Fodder conservation for spring

Prepare now in autumn

Tablelands Telegraph – May 2021

Phil Cranney – Senior Land Services Officer, Pastures

For many farmers in the Central Tablelands region, making silage and hay last year didn’t quite turn out as planned. The three W’s dramatically reduced the quality of fodder conserved in 2020:

  1. Weeds – annual grass weeds such as vulpia, seeded and died off quickly, dramatically reducing the digestibility of the silage or hay.
  2. Wind – the windy conditions throughout winter often prevented timely herbicide applications, again helping the weeds, especially Paterson’s curse and saffron thistle.
  3. Wet – the above average rainfall was certainly welcome, but also played havoc with best practice quality fodder conservation.

Too much feed and too few livestock is again the challenge facing many farmers this winter and potentially into spring. So how can we improve the quality of the fodder we conserve this spring?

Planning is crucial and the first step is paddock selection:

  • Prioritise “machinery friendly” clean paddocks, free of rocks, stumps, wire, holes, steep undulations, minimal paddock trees.
  • Proximity to silage pit, storage area or hay shed. Don’t underestimate fodder transport costs to store and feed out.
  • Single species crop/pasture selection if often easier to manage weeds and optimise quality at maturity. E.g. the thick stems of a forage brassica will take much longer to dry than clover.
  • Well drained soils and topography.
  • Soil fertility, current test and fertilise for optimal vegetative growth.

Often a level arable paddock close to storage and feedout areas that has either poor livestock water facilities or is never used for a lambing or calving paddock due to inadequate shelter can make the best fodder conservation paddocks.

Consider the following management options for growing the best quality forage this spring:

  • Time to re-consider oats as there is no way of controlling barley grass. Triticale, barley and dual-purpose wheat varieties have many pre-emergent herbicide control options for annual grass weeds.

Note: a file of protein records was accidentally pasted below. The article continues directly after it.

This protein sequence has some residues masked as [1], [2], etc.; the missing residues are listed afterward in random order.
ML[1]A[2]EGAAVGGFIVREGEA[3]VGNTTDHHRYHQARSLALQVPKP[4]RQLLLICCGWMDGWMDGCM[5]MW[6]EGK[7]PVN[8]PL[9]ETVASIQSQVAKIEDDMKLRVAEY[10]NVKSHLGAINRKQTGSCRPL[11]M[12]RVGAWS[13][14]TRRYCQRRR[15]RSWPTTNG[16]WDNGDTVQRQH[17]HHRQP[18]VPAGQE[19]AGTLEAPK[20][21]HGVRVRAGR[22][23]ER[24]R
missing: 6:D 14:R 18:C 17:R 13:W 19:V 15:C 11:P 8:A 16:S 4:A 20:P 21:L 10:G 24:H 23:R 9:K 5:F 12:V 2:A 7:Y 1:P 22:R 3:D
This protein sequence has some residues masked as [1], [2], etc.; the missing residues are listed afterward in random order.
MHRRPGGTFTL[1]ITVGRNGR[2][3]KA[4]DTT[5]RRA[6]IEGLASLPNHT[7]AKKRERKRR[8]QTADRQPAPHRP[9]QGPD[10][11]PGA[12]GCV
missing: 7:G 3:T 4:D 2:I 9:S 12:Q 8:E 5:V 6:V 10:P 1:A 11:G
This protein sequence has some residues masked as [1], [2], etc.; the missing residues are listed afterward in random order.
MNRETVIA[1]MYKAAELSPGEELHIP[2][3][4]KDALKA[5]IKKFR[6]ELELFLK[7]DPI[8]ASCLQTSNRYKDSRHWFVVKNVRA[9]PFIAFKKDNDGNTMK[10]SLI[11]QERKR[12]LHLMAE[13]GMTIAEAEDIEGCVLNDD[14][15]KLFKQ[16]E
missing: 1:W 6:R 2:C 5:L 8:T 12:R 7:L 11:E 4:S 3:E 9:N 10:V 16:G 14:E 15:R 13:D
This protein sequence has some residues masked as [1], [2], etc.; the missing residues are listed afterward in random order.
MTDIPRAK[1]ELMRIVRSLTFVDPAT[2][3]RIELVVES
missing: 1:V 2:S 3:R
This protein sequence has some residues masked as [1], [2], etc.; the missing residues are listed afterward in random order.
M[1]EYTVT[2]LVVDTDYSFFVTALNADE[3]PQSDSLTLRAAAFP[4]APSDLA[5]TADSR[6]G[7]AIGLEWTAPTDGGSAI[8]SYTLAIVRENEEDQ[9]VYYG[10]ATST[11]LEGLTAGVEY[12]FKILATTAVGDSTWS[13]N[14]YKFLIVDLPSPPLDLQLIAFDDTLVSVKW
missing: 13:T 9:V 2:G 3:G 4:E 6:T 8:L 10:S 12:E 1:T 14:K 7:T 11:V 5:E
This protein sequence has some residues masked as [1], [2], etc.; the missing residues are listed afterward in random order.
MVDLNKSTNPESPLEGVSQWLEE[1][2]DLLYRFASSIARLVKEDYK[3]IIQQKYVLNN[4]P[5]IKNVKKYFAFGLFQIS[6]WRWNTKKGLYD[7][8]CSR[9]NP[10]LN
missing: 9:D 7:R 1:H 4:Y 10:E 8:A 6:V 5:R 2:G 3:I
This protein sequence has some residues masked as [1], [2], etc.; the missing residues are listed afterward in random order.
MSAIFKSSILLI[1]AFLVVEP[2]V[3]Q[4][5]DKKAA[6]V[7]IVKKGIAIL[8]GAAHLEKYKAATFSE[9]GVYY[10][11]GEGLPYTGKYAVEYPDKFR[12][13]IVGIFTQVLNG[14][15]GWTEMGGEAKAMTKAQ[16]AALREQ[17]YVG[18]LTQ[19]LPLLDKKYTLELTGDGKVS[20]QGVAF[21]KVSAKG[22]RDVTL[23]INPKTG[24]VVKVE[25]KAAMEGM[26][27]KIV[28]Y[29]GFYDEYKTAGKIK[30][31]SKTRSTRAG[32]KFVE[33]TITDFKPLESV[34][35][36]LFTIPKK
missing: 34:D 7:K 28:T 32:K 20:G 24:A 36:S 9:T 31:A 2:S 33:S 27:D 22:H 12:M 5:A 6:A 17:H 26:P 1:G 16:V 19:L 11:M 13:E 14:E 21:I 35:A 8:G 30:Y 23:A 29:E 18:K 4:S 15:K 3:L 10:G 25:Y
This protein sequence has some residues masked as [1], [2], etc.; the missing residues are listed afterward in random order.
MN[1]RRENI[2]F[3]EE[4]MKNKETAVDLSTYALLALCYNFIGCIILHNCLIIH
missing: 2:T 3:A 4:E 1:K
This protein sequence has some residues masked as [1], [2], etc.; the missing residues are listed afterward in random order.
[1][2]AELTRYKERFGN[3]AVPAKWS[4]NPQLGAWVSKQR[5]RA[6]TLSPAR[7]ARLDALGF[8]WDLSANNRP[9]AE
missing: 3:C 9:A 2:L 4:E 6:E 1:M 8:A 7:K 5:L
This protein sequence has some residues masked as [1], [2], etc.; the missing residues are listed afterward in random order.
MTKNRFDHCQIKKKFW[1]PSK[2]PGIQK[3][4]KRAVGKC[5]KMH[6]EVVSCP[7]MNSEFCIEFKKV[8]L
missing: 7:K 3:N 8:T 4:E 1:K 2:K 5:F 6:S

• In crops destined for hay or silage, aim to optimise plant density through narrow row spacing and/or higher seeding rate in order to out-compete early weed competition.
  • Timely weed control can make or break the quality and quantity of your fodder conservation paddock before it is cut. Therefore, regular monitoring of weed germination is essential.
  • Watch for pest and disease impact on crops. Seek professional advice on suitable application rates and safe withholding periods (feeding to livestock) for fungicides and insecticides.
  • Sub-clover dominant paddocks can make excellent quality hay. Ensure soil phosphorus, sulphur and molybdenum levels are adequate before or shortly after germination.

If you are using a contractor, ensure you implement the following simple steps for maintaining a good business relationship:

  1. Book in your job before the end of June, with details of the type of crop/pasture to be cut, approximate timing, area to be cut, location, machinery needed, cut height.
  2. In early spring, give the contractor an update on the approximate date the paddock will be ready and expected approx. yield.
  3. Discuss your expectations for fodder quality, target moisture content, optimal growth stage of pasture/crop.
  4. Ask for a copy of the contractor’s biosecurity controls to reduce the risk of weed or plant disease spread onto and out of your property.
  5. Outline your expectations of biosecurity control on your farm and what facilities you have to offer to reduce this risk.

For a more comprehensive guide to selecting a hay/silage contractor, please refer to this AFIA guide.

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